I’ve been wanting to write this for a while now. I had this analogy in my head, where yard work parallels our righteous progression. I thought I’d post it here, just for funsies.
Every year, I have the “man vs. nature” classic struggle, of trying to keep up with my yard and its many weeds. There are times that I think I should just give up, and just let the weeds take over. Especially grass-it’s great when it grows, except when it grows where I don’t want it to grow!
But I realized, no matter how bad it gets -how riddled with sin we are, or how many sins of omission we commit (not reading scriptures, etc.), it is still worth fighting the good fight. Paul Harvey said, “Someday I hope to enjoy enough of what the world calls success so that someone will ask me, ‘What’s the secret of it?’ I shall say simply this: ‘I get up when I fall down.’”
There may be weed upon weed in my flower beds, but if I can pull just one, that’s one that I have overcome. All it takes is that first step. And usually, once I take that first step, no matter how overwhelming or daunting it may feel to get started, it leads to pulling more weeds, and more and more, until I can see the beauty lying beneath, until the bed is clean of the unwanted weeds. President Dieter F. Uchtdorf said, "Let us not give up. Let us be true to our covenants. Let us never lose sight of our Advocate and Redeemer as we walk toward Him, one imperfect step after another."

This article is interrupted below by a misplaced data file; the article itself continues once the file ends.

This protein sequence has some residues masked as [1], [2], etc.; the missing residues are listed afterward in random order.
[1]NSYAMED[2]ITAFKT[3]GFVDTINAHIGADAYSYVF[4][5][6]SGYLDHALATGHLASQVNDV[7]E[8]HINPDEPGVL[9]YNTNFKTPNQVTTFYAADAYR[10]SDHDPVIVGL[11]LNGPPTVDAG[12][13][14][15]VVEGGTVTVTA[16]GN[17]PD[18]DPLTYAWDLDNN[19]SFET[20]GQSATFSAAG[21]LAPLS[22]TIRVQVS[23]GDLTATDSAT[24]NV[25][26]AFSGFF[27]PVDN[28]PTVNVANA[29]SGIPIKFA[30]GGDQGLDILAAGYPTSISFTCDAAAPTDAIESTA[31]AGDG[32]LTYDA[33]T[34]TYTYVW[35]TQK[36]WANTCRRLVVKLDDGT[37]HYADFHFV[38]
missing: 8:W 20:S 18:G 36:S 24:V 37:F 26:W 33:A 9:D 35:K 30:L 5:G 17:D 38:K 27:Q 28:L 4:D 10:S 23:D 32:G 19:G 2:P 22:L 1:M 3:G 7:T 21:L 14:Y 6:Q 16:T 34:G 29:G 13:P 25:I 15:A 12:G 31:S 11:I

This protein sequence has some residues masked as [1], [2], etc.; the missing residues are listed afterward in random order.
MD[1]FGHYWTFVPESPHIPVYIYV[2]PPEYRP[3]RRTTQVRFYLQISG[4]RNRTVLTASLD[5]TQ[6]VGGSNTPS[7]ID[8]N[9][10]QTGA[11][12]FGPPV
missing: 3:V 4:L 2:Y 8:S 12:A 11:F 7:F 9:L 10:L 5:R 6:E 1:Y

I also realized that if I get to the weeds when they are small, the easier they are to pull up. If I let them go, wishing they will just go away on their own, they get worse (like grass, or those climbing weeds). They will create a deeper, stronger root. And then the weeds choke out the good things I may have in my garden.
I also realized that there will never be the “perfect” time to start pulling weeds. The day is either too hot, or too cold, or too windy, or too busy. I can always find an excuse to NOT start. But, as they say, there is no time like the present. If I don’t get to it now, then when?
Is my yard perfect? Certainly not. It never will be. But it’s something that I can keep working on, until my weaknesses become my strengths. But that won’t happen until I put forth the effort-no matter how hard it may seem or how hard it may actually turn out to be. “I am the master of my fate, I am the captain of my soul.”